Cheryl Kravitz remembers wearing long sleeves and long pants, even during the warm weather, when she was living in Oklahoma years go. Kravitz, who now lives in Montgomery County, says she was being abused by her husband at the time and was trying to cover her injuries.
“Logic says that anyone with any self respect would have left, but my self respect was in shreds. There were no options and there was no one to talk with about this,” she said during a press conference at the County Council Office Building on Tuesday.
Kravitz joined several county officials for an announcement about the Walk In Their Shoes campaign to raise awareness of domestic violence during October, which is Domestic Violence Awareness Month.
The campaign, which is a partnership between the county’s Domestic Violence Coordinating Council and other agencies, involves placing displays in public buildings that tell the stories of domestic violence survivors who have lived in Montgomery County. The displays also will include shoes to symbolize each victim and information about the Montgomery County Family Justice Center in more than a dozen languages.
The Family Justice Center in Rockville, offers services to victims such as counseling, legal advice, immigration legal services, help with protective order petitions and assistance from law enforcement for filing criminal charges.
Kravitz remembers calling the mother of one of her daughter’s friends one night in Oklahoma and asking if her own daughter could spend the night at the friend’s house. After some initial confusion, the friend’s mother asked if Kravitz was being abused, she said.
When Kravitz went back to her house, her husband abused her again, she said. Eventually she made her way to a guest room in the home and fell asleep.
“A few hours later I heard pounding on the front door and it was a police officer and the mother of my daughter’s friend. She had tried to call but I hadn’t heard the phone. She cared and suddenly I cared too,” she said.
Kravitz later got a lifetime protective order against her ex-husband and moved to Montgomery County. She started volunteering at the Family Justice Center and other organizations committed to ending domestic violence.
Kravitz has been a longtime advocate in Montgomery County who has served on the Domestic Violence Coordinating Council and has also served on the boards of the Maryland Network to End Domestic Violence and the Governor’s Maryland Family Violence Council. She speaks frequently about her experience as a survivor.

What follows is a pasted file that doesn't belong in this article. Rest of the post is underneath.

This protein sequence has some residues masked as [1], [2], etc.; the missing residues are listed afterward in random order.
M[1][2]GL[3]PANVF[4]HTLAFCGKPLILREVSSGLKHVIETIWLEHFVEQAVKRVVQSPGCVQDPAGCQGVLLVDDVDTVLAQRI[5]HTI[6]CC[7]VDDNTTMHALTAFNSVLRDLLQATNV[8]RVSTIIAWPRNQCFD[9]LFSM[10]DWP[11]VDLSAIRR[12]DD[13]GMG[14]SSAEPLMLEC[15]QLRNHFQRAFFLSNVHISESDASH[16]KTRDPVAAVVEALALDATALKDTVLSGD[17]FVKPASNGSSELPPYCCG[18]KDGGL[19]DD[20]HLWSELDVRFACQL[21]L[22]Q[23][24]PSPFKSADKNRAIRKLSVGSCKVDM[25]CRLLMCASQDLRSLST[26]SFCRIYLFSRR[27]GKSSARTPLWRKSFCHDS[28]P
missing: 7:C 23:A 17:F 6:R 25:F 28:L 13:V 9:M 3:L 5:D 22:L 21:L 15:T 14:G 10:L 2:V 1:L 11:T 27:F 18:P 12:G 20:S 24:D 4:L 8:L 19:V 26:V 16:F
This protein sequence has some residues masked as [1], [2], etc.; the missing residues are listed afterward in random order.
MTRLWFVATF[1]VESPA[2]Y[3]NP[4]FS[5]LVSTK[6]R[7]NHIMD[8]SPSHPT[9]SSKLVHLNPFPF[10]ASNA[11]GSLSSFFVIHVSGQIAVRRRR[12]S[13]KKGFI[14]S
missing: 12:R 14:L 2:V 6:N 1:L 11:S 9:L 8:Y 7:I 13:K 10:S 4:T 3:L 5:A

“When a battered person learns they’re not alone in their confusion, their pain and their humiliation, they can take a leap of faith to tell their story. And you can listen,” she said.
“I can honestly say I would not be alive today if someone hadn’t cared enough to help.”
The Walk In Their Shoes displays will be in county libraries, recreation centers, court buildings, police stations, the State’s Attorney’s Office and the Department of Health and Human Services’ Trauma Services Center.
County Council President Gabe Albornoz said Tuesday that it’s important that the public understands how prevalent domestic violence is. One of the first constituent issues he faced as a council member involved an undocumented immigrant who was being abused by her spouse, he said.
“As it turns out she was undocumented, but had no idea she was undocumented because her husband had held over her as a prisoner, requiring her to do all sorts of terrible things,” he said. “And not telling her along the way that he had not filed the paperwork necessary for her to become a permanent resident of the United States.”
Albornoz said domestic abuse has worsened since the start of the COVID-19 pandemic two years ago.
“The financial strain and emotional strain and the substance abuse issues that are part of this awful story that perpetuates itself over and over again becomes worse,” he said.
On Tuesday, State’s Attorney John McCarthy said 58 people in Maryland died as a result of domestic violence in Maryland in 2021, five of whom lived in Montgomery County. Additionally, five people have died of domestic violence so far this year in the county, he said.
The State’s Attorney’s Office also noted that the Family Justice Center saw more than 1,700 new domestic violence cases last year, and is on pace to exceed that number this year.
“This is a vitally important issue. It is literally about saving lives,” he said.
Debbie Feinstein, chair of the Domestic Violence Coordinating Council and the chief of the Special Victims Division, said Tuesday that sharing personal stories from survivors is key to bringing the issue of domestic violence to light, and sending the message that it cuts across all cultural, racial and gender lines.
“The only way that we can truly prevent domestic violence is to bring it out into the light. To let people know that they’re not alone, and that unfortunately domestic violence is somewhat universal,” she said. “It’s, look, this could be my friend. These could be my shoes. This could be my sister, this could be my brother, this could be my child.”
Dan Schere can be reached at firstname.lastname@example.org